Partners in Purpose | Daniel A. Kelin, II

Vanmark sat in the corner, his hoodie drooped far over his eyes. He volunteered no answers to questions. During the drama sessions he, like most of the other students, waited for others to stand first or looked about the room before making any choices and then usually contributed the minimum possible.

Four years later, Vanmark still wears the hoodie, but by creative choice as he is portraying the Prince of Darkness in a Faust-like scene that his group is creating.  Four years later, he has annually participated in my drama residencies as well as occasional projects conducted by his teacher. I have, in essence, partnered with Vanmark and sixteen other students from his class for various numbers of years (Henney and Charisma, 11th graders, first participated when in elementary school).

In this remote, North Hawaii Island high school, artistic experiences are few and nearly non-existent for the English Language Learners (ELL) with whom I work. About 30-40 of them see me generally for 7-8 sessions each year as a part of an annual residency that is financially precarious; the very existence of the partnership is a struggle as mandates and funding are subject to the almost whims of administrators and legislators far removed from the daily benefits of such collaborative relationships.

Despite the precarious arts education situation in my island state, these students have experienced a long-term, widely-spread developmental cycle in which growth has been steadily apparent. Intrinsically motivated involvement has increased and the students’ enhanced awareness and understanding of drama has contributed to both comfort and the desire to engage.  I cannot, however, claim complete responsibility for these successes. Strong, enthusiastic partnerships support, extend and make possible this work in a school that lacks consistent arts experiences for any of its students.  The school ELL resource teacher is enthusiastic and hands-on, the Vice Principal is a quiet cheer-leader and the District-wide ELL resource teacher is a champion who digs up needed financial support.

I write about this multi-tiered relationship, as I have been thinking a lot about a recently released nationally-focused white paper which defines a partnership triad that includes arts educators (part- to full-time faculty or staff in a school setting), classroom teachers and visiting teaching artists.  As it defines and triumphs the skills and expertise that each of these roles brings to the various possible partnership permutations, the paper also broadly devalues the role of the teaching artist in a classroom setting. The core argument, as I read it, being that the teaching artist potentially provides schools/districts a cheaper alternative to the arts educator yet lacks the training and comprehensive programming that is necessary in school settings.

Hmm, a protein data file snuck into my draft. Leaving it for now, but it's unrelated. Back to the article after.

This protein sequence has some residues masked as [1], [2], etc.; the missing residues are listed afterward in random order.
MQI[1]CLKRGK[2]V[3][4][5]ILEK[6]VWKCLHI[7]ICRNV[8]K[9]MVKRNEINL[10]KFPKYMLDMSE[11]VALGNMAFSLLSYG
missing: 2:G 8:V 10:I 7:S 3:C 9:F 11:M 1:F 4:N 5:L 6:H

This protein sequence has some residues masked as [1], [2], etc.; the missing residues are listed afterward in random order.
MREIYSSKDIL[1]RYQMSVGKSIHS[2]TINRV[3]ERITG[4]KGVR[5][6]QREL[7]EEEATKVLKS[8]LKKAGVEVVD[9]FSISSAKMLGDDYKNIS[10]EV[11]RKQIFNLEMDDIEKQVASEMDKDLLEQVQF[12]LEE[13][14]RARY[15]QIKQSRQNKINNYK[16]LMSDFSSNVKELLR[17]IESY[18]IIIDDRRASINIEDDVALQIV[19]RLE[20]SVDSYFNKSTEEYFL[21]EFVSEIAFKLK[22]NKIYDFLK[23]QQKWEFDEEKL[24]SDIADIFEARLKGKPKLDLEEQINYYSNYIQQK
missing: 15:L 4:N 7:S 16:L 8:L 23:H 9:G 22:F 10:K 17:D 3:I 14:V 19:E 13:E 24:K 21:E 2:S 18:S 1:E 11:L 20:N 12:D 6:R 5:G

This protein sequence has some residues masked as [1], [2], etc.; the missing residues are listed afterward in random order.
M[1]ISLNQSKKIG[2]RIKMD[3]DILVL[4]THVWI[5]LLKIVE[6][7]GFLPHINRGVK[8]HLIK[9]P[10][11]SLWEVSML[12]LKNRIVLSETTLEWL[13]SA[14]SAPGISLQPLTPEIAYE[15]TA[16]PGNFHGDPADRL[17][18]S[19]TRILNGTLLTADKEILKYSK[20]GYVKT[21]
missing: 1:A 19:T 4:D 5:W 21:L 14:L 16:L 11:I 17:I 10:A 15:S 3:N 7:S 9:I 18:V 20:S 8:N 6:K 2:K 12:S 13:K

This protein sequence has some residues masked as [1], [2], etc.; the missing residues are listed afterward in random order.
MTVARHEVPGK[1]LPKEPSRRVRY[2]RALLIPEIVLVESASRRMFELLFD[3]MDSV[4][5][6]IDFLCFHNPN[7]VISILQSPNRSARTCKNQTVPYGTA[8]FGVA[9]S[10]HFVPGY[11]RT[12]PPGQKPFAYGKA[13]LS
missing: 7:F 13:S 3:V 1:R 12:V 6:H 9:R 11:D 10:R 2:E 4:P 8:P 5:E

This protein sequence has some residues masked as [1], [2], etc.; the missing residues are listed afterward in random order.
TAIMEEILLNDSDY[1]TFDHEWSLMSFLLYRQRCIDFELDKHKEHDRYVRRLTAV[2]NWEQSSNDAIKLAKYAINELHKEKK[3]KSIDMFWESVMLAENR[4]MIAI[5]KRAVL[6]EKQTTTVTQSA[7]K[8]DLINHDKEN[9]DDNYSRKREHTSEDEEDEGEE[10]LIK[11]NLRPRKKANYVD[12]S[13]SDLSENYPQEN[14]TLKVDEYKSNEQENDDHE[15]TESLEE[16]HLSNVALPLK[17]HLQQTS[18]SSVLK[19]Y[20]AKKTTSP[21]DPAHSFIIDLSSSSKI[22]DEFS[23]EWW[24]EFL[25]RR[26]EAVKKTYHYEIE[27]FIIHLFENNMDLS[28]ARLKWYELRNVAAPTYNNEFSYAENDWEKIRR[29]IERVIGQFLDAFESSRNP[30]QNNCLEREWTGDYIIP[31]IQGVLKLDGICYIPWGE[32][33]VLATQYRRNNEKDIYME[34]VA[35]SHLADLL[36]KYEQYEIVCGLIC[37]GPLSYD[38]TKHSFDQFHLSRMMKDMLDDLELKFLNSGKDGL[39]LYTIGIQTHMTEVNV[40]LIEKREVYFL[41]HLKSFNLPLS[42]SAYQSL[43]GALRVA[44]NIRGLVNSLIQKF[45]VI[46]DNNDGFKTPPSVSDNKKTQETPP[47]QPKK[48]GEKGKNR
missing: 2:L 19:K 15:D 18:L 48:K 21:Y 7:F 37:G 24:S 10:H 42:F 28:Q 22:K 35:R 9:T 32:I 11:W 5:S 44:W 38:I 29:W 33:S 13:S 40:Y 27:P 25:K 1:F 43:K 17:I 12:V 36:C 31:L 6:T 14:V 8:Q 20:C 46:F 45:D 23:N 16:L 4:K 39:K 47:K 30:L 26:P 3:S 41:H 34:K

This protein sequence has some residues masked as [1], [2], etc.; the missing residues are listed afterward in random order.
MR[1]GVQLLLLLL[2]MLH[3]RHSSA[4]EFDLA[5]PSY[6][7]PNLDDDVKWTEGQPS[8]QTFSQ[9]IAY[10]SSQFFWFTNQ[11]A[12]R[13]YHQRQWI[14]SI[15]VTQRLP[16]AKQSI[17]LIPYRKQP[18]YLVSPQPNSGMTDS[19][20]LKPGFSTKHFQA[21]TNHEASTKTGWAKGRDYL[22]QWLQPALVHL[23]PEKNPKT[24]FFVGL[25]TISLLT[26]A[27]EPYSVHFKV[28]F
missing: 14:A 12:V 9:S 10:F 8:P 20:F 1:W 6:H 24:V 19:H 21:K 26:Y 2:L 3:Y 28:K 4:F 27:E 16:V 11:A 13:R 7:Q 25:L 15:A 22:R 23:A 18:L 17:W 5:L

My question is, why the divisiveness?  Why not champion the myriad of possibilities of partnerships? To date there is no clear, large-scale commitment to arts education in our country.  We, the arts educators and teaching artists, need to define and promote how individually and collectively these roles can enhance the school experience of students, not in preference to one another, but how each can accomplish the desired outcomes of quality arts learning experiences.

In my case, the strong partnerships that permeate my work in this small Hawaiian high school contribute to large-scale comprehensive success. My immediate partner, the ELL resource teacher has, over time, collected materials I provide as a part of such residencies, and slowly constructed her own extensions that she employs in her classroom regularly now, which are spoken of highly by the Vice Principal He provides support that makes the teacher’s hosting of this annual residency much easier.  The VP notes that this teacher has become a model for all of the school’s other English teachers.  The District ELL office has provided needed supplementary funding for this and other district schools.

We have, together, overcome the challenges to encourage students such as Vanmark to become more engaged, artistically active — and to find value and purpose in it.

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